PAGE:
“Better Than Before”: How to Change Habits

Advice from Gretchen Rubin, author of Better Than Before: Mastering the Habits of Our Everyday Lives (2015) includes 21 possible strategies for changing habits.

According to her Four Tendencies framework, people generally fall into one of four groups: Upholders, Questioners, Obligers, and Rebels. The key to these characterizations is how we respond to expectations. From Rubin’s website, a brief description of each:

  • Upholders want to know what should be done.
  • Questioners want justifications.
  • Obligers need accountability.
  • Rebels want freedom to do something their own way.

Once we know our individual Tendency, we have a better idea of what habit-change strategy will work for us.

Brené Brown, author and research professor: “Gretchen Rubin’s superpower is curiosity. Luckily for us, she’s turned her passionate inquiry to the topic of making and mastering habits. Weaving together research, unforgettable examples, and her brilliant insight, Better Than Before is a force for real change. It rearranged what I thought I knew about my habits, and I’m better for it.”

A Selection of Quotes from Better Than Before:

We won’t make ourselves more creative and productive by copying other people’s habits, even the habits of geniuses; we must know our own nature, and what habits serve us best.

Habits are the invisible architecture of daily life. We repeat about 40 percent of our behavior almost daily, so our habits shape our existence, and our future. If we change our habits, we change our lives.

The desire to start something at the “right” time is usually just a justification for delay. In almost every case, the best time to start is now.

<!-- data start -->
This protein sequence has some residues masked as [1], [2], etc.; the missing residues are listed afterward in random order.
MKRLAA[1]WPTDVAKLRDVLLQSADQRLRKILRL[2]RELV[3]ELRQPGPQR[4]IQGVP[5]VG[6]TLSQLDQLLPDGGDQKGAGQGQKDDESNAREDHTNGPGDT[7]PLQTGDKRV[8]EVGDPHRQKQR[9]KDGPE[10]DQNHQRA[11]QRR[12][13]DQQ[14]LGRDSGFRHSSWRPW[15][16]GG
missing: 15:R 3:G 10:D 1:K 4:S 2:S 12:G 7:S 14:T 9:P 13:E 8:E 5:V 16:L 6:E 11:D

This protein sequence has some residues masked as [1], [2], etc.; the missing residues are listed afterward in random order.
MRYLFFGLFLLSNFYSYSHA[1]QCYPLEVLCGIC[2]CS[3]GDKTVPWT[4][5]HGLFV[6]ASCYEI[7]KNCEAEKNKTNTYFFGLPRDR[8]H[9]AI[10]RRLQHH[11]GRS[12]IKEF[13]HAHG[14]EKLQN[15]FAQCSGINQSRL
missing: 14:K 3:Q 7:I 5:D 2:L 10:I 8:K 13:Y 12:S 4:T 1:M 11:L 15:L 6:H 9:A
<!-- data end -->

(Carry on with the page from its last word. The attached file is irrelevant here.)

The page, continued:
The most important step is the first step. All those old sayings are really true. Well begun is half done. Don’t get it perfect, get it going. A journey of a thousand miles begins with a single step. Nothing is more exhausting than the task that’s never started, and strangely, starting is often far harder than continuing.

Nothing is more exhausting than the task that’s never started, and strangely, starting is often far harder than continuing.

When we do stumble, it’s important not to judge ourselves harshly. Although some people assume that strong feelings of guilt or shame act as safeguards to help people stick to good habits, the opposite is true. People who feel less guilt and who show compassion toward themselves in the face of failure are better able to regain self-control, while people who feel deeply guilty and full of self-blame struggle more.

It’s a Secret of Adulthood: I can’t make people change, but when I change, others may change; and when others change, I may change.

Research—and my own experience—suggests that the less we indulge in something, the less we want it. When we believe that a craving will remain unsatisfied, it may diminish; cravings are more provoked by possibility than by denial.

To a truly remarkable extent, we’re more likely to do something if it’s convenient, and less likely if it’s not. For this reason, we should pay close attention to the convenience of any activity we want to make into a habit.

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